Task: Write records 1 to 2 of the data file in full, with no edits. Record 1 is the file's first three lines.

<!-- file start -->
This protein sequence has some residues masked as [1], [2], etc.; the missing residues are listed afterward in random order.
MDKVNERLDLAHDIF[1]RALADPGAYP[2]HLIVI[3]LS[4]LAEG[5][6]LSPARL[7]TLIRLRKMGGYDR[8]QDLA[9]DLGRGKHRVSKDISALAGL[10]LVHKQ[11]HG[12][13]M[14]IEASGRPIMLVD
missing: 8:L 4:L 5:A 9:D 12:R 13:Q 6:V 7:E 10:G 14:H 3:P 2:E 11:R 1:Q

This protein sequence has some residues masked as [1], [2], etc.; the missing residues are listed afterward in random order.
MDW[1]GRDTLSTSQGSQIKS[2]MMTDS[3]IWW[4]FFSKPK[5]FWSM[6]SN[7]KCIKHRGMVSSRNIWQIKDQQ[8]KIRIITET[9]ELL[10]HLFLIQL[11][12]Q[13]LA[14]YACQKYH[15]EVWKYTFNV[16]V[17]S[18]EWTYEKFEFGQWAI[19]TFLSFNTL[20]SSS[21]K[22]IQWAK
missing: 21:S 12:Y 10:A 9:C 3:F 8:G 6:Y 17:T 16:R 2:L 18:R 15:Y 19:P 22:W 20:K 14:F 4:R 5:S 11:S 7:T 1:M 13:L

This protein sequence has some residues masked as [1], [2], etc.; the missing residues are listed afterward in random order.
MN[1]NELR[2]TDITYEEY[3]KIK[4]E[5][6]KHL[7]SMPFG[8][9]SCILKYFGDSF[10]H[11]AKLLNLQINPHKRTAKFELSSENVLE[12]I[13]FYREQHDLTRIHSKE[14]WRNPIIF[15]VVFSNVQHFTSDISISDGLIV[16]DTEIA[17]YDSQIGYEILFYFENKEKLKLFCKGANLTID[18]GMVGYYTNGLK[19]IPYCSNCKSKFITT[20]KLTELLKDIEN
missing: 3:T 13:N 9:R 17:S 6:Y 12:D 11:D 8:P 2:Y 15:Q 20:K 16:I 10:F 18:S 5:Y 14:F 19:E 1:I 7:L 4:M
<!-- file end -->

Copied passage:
This protein sequence has some residues masked as [1], [2], etc.; the missing residues are listed afterward in random order.
MDKVNERLDLAHDIF[1]RALADPGAYP[2]HLIVI[3]LS[4]LAEG[5][6]LSPARL[7]TLIRLRKMGGYDR[8]QDLA[9]DLGRGKHRVSKDISALAGL[10]LVHKQ[11]HG[12][13]M[14]IEASGRPIMLVD
missing: 8:L 4:L 5:A 9:D 12:R 13:Q 6:V 7:E 10:G 14:H 3:P 2:E 11:R 1:Q

This protein sequence has some residues masked as [1], [2], etc.; the missing residues are listed afterward in random order.
MDW[1]GRDTLSTSQGSQIKS[2]MMTDS[3]IWW[4]FFSKPK[5]FWSM[6]SN[7]KCIKHRGMVSSRNIWQIKDQQ[8]KIRIITET[9]ELL[10]HLFLIQL[11][12]Q[13]LA[14]YACQKYH[15]EVWKYTFNV[16]V[17]S[18]EWTYEKFEFGQWAI[19]TFLSFNTL[20]SSS[21]K[22]IQWAK
missing: 21:S 12:Y 10:A 9:C 3:F 8:G 6:Y 17:T 16:R 2:L 18:R 15:Y 19:P 22:W 20:K 14:F 4:R 5:S 11:S 7:T 1:M 13:L